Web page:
Implement the Login class

This class is only necessary if you are implementing the Authorization Code grant type.  When using that grant type you need to log-into the authorization server through its Web application and grant access to the registered application.  This class inherits Nemiro.OAuth.LoginForms.Login and handles the calls to the authorization server and provides the user interface for entering your credentials and granting access.  You typically do not need to override any of the base classes when implementing this class.  For more information on the Nemiro.OAuth.LoginForms, see:

https://github.com/alekseynemiro/Nemiro.OAuth.LoginForms

For a standard OAuth provider, the Login class should be as simple as this:


public class GenericAuthCodeGrantLogin : Login
{
  public GenericAuthCodeGrantLogin(OAuthBase client) : base(client, responseType: "code")
  {
  }
}

There are several examples of implementations of the Login class included with the Nemiro.OAuth.LoginForms source code.

Implement the OAuthProvider class

Open the class file in your solution (i.e. SampleOAuthProvider).  Add these references:

using System;
using System.ComponentModel;
using System.Windows.Forms;
using Nemiro.OAuth;
using Nemiro.OAuth.LoginForms;
using Neuron.Esb.OAuth;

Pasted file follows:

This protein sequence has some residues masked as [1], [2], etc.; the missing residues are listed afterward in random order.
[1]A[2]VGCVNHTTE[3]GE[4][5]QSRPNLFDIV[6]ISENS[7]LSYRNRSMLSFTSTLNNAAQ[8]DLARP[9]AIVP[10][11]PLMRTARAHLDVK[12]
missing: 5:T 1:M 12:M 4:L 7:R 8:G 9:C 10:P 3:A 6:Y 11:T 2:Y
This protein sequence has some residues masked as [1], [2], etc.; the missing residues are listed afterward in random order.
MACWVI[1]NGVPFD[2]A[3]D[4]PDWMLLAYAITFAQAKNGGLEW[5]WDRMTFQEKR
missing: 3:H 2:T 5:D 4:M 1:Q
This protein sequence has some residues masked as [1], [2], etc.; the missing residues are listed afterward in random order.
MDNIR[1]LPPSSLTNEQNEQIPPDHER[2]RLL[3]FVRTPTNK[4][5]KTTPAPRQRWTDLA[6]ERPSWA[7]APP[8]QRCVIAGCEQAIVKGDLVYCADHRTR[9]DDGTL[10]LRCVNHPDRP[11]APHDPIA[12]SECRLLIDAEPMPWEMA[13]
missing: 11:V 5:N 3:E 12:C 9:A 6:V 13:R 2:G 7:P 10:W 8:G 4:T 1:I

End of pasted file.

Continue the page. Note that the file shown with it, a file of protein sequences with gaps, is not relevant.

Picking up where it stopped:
You will only need the reference to System.Windows.Forms if you are using the Authorization Code grant type.

Change the class definition to inherit from OAuthProvider and add the DisplayName attribute which is used by Neuron ESB Explorer when listing the available OAuth providers:

[DisplayName("Generic Client Credentials Grant OAuth Provider")]
public class SampleOAuthProvider : OAuthProvider
{
}

Add the public properties required for the grant type you are implementing.  Below are some examples of properties based on the different grant types.  You can find implementations of these in the three generic OAuth samples included with the Neuron ESB installation.

Authorization Code

  • Client ID
  • Client Secret
  • Authorization URL
  • Token URL
  • Redirect URL
  • Scope

Client Credentials

  • Client ID
  • Client Secret
  • Token URL
  • Scope

Resource Owner Credentials

  • Client ID
  • Client Secret
  • Token URL
  • Username
  • Password
  • Scope

When implementing the properties, you can use the same property attributes that are available for custom process steps and adapters:

  • DisplayName
  • Description
  • PropertyOrder
  • EncryptValue

When using the PropertyOrder attribute, you should start with the value of 2.  This is because the inherited class OAuthProvider has two public properties – AccessToken and CredentialType, with the PropertyOrder of 0 and 1, respectively.

The EncryptValue attribute will mask the value of the property when displayed in the UI and also encrypt the property value when it is saved in the solution’s XML file.

Here’s an example of a property for the Client Secret:

[DisplayName("Client Secret")]
[Description("The application secret assigned to your app.")]
[PropertyOrder(3)]
[EncryptValue]

public string ClientSecret
{
  get
  {
    return this.clientSecret;
  }
  set
  {
    this.clientSecret = value;
  }
}